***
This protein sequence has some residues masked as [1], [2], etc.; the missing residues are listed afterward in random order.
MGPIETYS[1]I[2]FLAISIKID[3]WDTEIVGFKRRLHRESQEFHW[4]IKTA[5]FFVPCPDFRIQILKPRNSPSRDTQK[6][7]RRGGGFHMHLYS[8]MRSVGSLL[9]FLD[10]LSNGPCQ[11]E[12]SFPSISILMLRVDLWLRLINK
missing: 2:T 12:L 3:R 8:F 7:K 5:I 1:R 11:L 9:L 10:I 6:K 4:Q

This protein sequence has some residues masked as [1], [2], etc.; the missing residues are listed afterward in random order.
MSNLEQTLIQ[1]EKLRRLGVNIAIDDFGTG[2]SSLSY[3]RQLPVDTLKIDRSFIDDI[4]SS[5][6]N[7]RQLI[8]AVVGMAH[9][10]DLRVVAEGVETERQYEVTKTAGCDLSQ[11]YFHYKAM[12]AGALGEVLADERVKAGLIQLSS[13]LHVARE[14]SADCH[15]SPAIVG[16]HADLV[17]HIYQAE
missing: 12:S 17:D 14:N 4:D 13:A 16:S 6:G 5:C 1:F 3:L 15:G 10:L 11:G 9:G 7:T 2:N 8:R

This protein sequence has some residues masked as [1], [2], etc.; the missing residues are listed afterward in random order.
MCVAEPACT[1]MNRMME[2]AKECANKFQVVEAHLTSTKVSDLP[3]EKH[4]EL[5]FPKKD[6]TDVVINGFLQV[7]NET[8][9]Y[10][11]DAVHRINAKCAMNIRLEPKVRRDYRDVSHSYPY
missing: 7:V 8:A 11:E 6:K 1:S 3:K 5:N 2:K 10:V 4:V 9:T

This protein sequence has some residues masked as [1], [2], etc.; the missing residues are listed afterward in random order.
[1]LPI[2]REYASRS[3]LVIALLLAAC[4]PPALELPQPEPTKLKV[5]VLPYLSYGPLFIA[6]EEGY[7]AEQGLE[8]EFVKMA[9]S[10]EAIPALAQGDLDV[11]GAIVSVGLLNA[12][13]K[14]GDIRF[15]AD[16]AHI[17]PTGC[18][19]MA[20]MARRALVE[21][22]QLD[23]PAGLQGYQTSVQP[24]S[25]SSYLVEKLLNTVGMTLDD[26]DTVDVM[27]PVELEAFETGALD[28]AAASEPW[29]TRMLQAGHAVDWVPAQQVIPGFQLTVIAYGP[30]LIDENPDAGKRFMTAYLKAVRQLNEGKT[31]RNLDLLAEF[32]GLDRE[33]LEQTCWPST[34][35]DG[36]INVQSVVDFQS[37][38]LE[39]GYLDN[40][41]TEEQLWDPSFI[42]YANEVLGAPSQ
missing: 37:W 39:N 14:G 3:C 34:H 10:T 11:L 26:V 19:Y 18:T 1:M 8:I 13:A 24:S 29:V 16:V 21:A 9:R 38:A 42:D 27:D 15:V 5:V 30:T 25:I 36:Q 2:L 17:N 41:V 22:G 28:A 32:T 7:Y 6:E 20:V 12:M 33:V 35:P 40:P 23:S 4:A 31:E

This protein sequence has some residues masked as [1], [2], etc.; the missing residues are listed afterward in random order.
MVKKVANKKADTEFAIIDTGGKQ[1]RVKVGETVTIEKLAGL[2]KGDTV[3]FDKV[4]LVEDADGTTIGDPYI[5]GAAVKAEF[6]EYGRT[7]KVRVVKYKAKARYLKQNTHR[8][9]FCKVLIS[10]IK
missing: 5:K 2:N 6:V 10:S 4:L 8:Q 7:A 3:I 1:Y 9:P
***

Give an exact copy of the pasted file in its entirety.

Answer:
This protein sequence has some residues masked as [1], [2], etc.; the missing residues are listed afterward in random order.
MGPIETYS[1]I[2]FLAISIKID[3]WDTEIVGFKRRLHRESQEFHW[4]IKTA[5]FFVPCPDFRIQILKPRNSPSRDTQK[6][7]RRGGGFHMHLYS[8]MRSVGSLL[9]FLD[10]LSNGPCQ[11]E[12]SFPSISILMLRVDLWLRLINK
missing: 2:T 12:L 3:R 8:F 7:K 5:I 1:R 11:L 9:L 10:I 6:K 4:Q

This protein sequence has some residues masked as [1], [2], etc.; the missing residues are listed afterward in random order.
MSNLEQTLIQ[1]EKLRRLGVNIAIDDFGTG[2]SSLSY[3]RQLPVDTLKIDRSFIDDI[4]SS[5][6]N[7]RQLI[8]AVVGMAH[9][10]DLRVVAEGVETERQYEVTKTAGCDLSQ[11]YFHYKAM[12]AGALGEVLADERVKAGLIQLSS[13]LHVARE[14]SADCH[15]SPAIVG[16]HADLV[17]HIYQAE
missing: 12:S 17:D 14:N 4:D 13:A 16:S 6:G 5:C 1:F 3:L 15:G 10:L 11:G 9:G 7:T 2:N 8:R

This protein sequence has some residues masked as [1], [2], etc.; the missing residues are listed afterward in random order.
MCVAEPACT[1]MNRMME[2]AKECANKFQVVEAHLTSTKVSDLP[3]EKH[4]EL[5]FPKKD[6]TDVVINGFLQV[7]NET[8][9]Y[10][11]DAVHRINAKCAMNIRLEPKVRRDYRDVSHSYPY
missing: 7:V 8:A 11:E 6:K 1:S 3:K 5:N 2:K 10:V 4:V 9:T

This protein sequence has some residues masked as [1], [2], etc.; the missing residues are listed afterward in random order.
[1]LPI[2]REYASRS[3]LVIALLLAAC[4]PPALELPQPEPTKLKV[5]VLPYLSYGPLFIA[6]EEGY[7]AEQGLE[8]EFVKMA[9]S[10]EAIPALAQGDLDV[11]GAIVSVGLLNA[12][13]K[14]GDIRF[15]AD[16]AHI[17]PTGC[18][19]MA[20]MARRALVE[21][22]QLD[23]PAGLQGYQTSVQP[24]S[25]SSYLVEKLLNTVGMTLDD[26]DTVDVM[27]PVELEAFETGALD[28]AAASEPW[29]TRMLQAGHAVDWVPAQQVIPGFQLTVIAYGP[30]LIDENPDAGKRFMTAYLKAVRQLNEGKT[31]RNLDLLAEF[32]GLDRE[33]LEQTCWPST[34][35]DG[36]INVQSVVDFQS[37][38]LE[39]GYLDN[40][41]TEEQLWDPSFI[42]YANEVLGAPSQ
missing: 37:W 39:N 14:G 3:C 34:H 10:T 11:L 26:V 19:Y 18:T 1:M 8:I 13:A 24:S 29:V 16:V 21:A 9:R 38:A 42:D 27:D 15:V 5:V 30:T 25:I 36:Q 2:L 17:N 41:V 22:G 28:A 32:T 7:Y 6:E 20:V 12:M 33:V 35:P 40:P 23:S 4:A 31:E

This protein sequence has some residues masked as [1], [2], etc.; the missing residues are listed afterward in random order.
MVKKVANKKADTEFAIIDTGGKQ[1]RVKVGETVTIEKLAGL[2]KGDTV[3]FDKV[4]LVEDADGTTIGDPYI[5]GAAVKAEF[6]EYGRT[7]KVRVVKYKAKARYLKQNTHR[8][9]FCKVLIS[10]IK
missing: 5:K 2:N 6:V 10:S 4:L 8:Q 7:A 3:I 1:Y 9:P